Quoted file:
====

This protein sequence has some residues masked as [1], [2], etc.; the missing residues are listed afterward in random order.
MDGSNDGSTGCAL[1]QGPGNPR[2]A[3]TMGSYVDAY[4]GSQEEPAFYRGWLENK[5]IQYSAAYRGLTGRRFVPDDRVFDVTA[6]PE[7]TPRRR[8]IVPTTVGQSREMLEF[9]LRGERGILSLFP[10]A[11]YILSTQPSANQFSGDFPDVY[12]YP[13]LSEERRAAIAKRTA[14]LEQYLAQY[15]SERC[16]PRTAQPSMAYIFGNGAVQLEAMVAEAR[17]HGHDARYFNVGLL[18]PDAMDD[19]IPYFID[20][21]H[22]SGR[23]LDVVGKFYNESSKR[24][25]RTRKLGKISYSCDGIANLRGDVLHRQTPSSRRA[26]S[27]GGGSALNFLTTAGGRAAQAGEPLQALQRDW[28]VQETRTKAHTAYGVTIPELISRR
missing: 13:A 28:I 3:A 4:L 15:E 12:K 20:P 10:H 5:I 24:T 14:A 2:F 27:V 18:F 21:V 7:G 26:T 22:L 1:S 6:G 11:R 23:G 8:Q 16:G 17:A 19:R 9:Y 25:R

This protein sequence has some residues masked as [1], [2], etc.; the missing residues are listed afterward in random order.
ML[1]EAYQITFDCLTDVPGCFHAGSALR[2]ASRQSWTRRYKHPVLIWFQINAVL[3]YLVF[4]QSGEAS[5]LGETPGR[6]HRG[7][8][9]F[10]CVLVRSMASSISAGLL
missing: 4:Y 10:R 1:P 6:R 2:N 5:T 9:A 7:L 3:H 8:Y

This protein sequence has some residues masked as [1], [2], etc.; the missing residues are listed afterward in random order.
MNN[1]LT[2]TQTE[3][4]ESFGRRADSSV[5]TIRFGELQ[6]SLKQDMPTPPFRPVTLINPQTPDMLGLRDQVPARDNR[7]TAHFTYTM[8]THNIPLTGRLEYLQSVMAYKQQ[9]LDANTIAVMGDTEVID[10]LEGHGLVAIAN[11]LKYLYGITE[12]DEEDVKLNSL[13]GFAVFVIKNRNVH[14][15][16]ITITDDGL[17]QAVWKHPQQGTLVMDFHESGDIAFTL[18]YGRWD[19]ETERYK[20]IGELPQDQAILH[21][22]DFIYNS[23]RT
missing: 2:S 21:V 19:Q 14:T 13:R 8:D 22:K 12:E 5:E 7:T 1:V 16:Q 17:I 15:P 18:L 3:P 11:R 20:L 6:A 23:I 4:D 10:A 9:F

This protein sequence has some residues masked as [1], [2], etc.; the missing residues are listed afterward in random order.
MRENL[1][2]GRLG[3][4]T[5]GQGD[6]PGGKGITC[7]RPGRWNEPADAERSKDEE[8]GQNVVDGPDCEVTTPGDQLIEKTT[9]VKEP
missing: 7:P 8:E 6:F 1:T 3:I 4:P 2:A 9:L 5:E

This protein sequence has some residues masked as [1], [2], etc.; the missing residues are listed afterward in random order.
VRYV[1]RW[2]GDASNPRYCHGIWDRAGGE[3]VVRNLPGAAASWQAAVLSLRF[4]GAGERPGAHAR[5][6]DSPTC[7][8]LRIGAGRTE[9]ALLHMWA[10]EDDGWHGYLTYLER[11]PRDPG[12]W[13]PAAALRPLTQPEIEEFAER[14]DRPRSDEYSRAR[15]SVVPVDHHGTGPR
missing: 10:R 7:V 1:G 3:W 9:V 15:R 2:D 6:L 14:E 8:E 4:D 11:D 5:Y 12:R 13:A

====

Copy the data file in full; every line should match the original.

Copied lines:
This protein sequence has some residues masked as [1], [2], etc.; the missing residues are listed afterward in random order.
MDGSNDGSTGCAL[1]QGPGNPR[2]A[3]TMGSYVDAY[4]GSQEEPAFYRGWLENK[5]IQYSAAYRGLTGRRFVPDDRVFDVTA[6]PE[7]TPRRR[8]IVPTTVGQSREMLEF[9]LRGERGILSLFP[10]A[11]YILSTQPSANQFSGDFPDVY[12]YP[13]LSEERRAAIAKRTA[14]LEQYLAQY[15]SERC[16]PRTAQPSMAYIFGNGAVQLEAMVAEAR[17]HGHDARYFNVGLL[18]PDAMDD[19]IPYFID[20][21]H[22]SGR[23]LDVVGKFYNESSKR[24][25]RTRKLGKISYSCDGIANLRGDVLHRQTPSSRRA[26]S[27]GGGSALNFLTTAGGRAAQAGEPLQALQRDW[28]VQETRTKAHTAYGVTIPELISRR
missing: 13:A 28:I 3:A 4:L 15:E 12:K 20:P 10:H 5:I 24:T 14:A 2:F 27:V 18:F 21:V 7:G 26:T 22:L 1:S 6:G 11:R 23:G 8:Q 16:G 17:A 19:R 9:Y 25:R

This protein sequence has some residues masked as [1], [2], etc.; the missing residues are listed afterward in random order.
ML[1]EAYQITFDCLTDVPGCFHAGSALR[2]ASRQSWTRRYKHPVLIWFQINAVL[3]YLVF[4]QSGEAS[5]LGETPGR[6]HRG[7][8][9]F[10]CVLVRSMASSISAGLL
missing: 4:Y 10:R 1:P 6:R 2:N 5:T 9:A 7:L 3:H 8:Y

This protein sequence has some residues masked as [1], [2], etc.; the missing residues are listed afterward in random order.
MNN[1]LT[2]TQTE[3][4]ESFGRRADSSV[5]TIRFGELQ[6]SLKQDMPTPPFRPVTLINPQTPDMLGLRDQVPARDNR[7]TAHFTYTM[8]THNIPLTGRLEYLQSVMAYKQQ[9]LDANTIAVMGDTEVID[10]LEGHGLVAIAN[11]LKYLYGITE[12]DEEDVKLNSL[13]GFAVFVIKNRNVH[14][15][16]ITITDDGL[17]QAVWKHPQQGTLVMDFHESGDIAFTL[18]YGRWD[19]ETERYK[20]IGELPQDQAILH[21][22]DFIYNS[23]RT
missing: 2:S 21:V 19:Q 14:T 13:R 8:D 22:K 12:E 5:E 7:T 1:V 16:Q 17:I 15:P 18:L 3:P 11:R 20:L 6:A 23:I 4:D 10:A 9:F

This protein sequence has some residues masked as [1], [2], etc.; the missing residues are listed afterward in random order.
MRENL[1][2]GRLG[3][4]T[5]GQGD[6]PGGKGITC[7]RPGRWNEPADAERSKDEE[8]GQNVVDGPDCEVTTPGDQLIEKTT[9]VKEP
missing: 7:P 8:E 6:F 1:T 3:I 4:P 2:A 9:L 5:E

This protein sequence has some residues masked as [1], [2], etc.; the missing residues are listed afterward in random order.
VRYV[1]RW[2]GDASNPRYCHGIWDRAGGE[3]VVRNLPGAAASWQAAVLSLRF[4]GAGERPGAHAR[5][6]DSPTC[7][8]LRIGAGRTE[9]ALLHMWA[10]EDDGWHGYLTYLER[11]PRDPG[12]W[13]PAAALRPLTQPEIEEFAER[14]DRPRSDEYSRAR[15]SVVPVDHHGTGPR
missing: 10:R 7:V 1:G 3:W 9:V 15:R 2:D 6:L 14:E 8:E 4:D 11:D 5:Y 12:R 13:A